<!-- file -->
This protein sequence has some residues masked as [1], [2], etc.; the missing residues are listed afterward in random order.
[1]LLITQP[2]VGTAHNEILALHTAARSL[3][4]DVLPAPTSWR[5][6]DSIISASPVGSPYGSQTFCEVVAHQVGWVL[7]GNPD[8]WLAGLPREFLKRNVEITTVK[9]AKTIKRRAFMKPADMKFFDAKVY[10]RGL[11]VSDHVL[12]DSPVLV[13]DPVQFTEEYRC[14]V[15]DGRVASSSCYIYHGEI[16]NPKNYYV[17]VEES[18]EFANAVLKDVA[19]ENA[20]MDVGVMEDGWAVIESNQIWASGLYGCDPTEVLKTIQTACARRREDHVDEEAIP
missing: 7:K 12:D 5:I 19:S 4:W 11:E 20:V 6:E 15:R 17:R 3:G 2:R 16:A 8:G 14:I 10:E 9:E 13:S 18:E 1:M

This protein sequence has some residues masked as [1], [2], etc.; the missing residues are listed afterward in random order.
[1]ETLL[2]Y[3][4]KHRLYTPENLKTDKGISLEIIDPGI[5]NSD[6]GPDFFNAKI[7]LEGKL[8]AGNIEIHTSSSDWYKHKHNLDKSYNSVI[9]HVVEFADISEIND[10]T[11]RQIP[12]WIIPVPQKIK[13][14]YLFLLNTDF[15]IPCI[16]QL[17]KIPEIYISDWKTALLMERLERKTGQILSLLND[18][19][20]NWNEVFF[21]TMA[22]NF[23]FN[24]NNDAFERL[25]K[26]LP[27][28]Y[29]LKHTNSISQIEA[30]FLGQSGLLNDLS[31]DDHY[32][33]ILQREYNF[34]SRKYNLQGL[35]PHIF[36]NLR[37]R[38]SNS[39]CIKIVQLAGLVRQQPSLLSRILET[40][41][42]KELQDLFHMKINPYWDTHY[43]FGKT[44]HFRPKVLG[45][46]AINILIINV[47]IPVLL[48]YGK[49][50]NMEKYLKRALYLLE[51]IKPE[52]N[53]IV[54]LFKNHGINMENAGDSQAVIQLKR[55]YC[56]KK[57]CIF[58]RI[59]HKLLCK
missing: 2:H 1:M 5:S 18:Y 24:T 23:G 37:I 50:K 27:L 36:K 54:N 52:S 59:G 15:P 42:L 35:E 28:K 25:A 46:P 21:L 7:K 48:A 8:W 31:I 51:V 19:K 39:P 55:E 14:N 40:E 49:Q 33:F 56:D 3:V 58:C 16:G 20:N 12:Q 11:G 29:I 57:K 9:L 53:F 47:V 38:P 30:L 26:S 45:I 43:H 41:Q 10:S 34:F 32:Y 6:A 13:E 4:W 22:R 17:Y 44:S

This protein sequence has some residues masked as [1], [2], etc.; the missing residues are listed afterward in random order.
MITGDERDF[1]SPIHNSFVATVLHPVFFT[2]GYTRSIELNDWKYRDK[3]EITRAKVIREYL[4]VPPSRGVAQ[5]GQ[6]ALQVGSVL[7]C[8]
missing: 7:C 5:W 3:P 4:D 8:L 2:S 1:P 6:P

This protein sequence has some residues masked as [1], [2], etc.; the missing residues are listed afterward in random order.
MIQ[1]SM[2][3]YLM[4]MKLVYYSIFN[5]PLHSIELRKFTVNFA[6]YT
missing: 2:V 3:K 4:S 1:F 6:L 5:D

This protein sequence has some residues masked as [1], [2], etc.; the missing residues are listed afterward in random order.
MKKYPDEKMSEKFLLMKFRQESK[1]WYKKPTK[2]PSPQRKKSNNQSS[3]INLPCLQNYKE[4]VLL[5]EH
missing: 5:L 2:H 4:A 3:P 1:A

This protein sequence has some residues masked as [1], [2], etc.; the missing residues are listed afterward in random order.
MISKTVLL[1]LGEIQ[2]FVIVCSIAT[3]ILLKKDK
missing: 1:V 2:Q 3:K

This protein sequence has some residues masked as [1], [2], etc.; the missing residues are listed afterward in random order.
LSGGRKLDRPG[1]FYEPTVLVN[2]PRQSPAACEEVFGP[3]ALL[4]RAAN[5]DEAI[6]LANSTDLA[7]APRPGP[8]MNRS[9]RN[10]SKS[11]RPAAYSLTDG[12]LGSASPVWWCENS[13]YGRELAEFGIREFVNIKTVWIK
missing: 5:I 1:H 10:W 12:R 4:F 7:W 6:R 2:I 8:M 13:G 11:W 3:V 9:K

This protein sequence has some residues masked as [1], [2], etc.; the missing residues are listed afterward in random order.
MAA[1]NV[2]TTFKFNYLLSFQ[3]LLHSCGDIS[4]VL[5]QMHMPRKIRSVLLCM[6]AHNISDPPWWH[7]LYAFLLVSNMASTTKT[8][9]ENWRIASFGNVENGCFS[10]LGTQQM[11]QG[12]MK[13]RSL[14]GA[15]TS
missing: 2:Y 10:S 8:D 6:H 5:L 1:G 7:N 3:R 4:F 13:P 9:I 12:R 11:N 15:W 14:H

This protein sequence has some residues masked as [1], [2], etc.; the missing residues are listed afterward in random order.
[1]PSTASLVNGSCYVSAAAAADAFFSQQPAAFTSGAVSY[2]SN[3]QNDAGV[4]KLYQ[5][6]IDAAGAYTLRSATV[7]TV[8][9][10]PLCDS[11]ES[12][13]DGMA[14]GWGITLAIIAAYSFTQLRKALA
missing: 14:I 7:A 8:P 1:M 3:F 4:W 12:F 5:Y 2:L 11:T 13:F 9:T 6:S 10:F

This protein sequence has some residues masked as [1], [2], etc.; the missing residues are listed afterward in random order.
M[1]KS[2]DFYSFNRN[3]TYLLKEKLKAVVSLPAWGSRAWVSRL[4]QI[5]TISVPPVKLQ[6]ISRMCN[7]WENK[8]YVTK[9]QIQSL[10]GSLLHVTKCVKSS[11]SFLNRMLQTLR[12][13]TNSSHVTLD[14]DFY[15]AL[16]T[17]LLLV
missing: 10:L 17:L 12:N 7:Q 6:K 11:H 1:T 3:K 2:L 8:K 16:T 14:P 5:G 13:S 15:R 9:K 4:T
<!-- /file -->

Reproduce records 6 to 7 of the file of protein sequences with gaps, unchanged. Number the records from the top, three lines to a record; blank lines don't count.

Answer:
This protein sequence has some residues masked as [1], [2], etc.; the missing residues are listed afterward in random order.
MISKTVLL[1]LGEIQ[2]FVIVCSIAT[3]ILLKKDK
missing: 1:V 2:Q 3:K

This protein sequence has some residues masked as [1], [2], etc.; the missing residues are listed afterward in random order.
LSGGRKLDRPG[1]FYEPTVLVN[2]PRQSPAACEEVFGP[3]ALL[4]RAAN[5]DEAI[6]LANSTDLA[7]APRPGP[8]MNRS[9]RN[10]SKS[11]RPAAYSLTDG[12]LGSASPVWWCENS[13]YGRELAEFGIREFVNIKTVWIK
missing: 5:I 1:H 10:W 12:R 4:F 7:W 6:R 2:I 8:M 13:G 11:W 3:V 9:K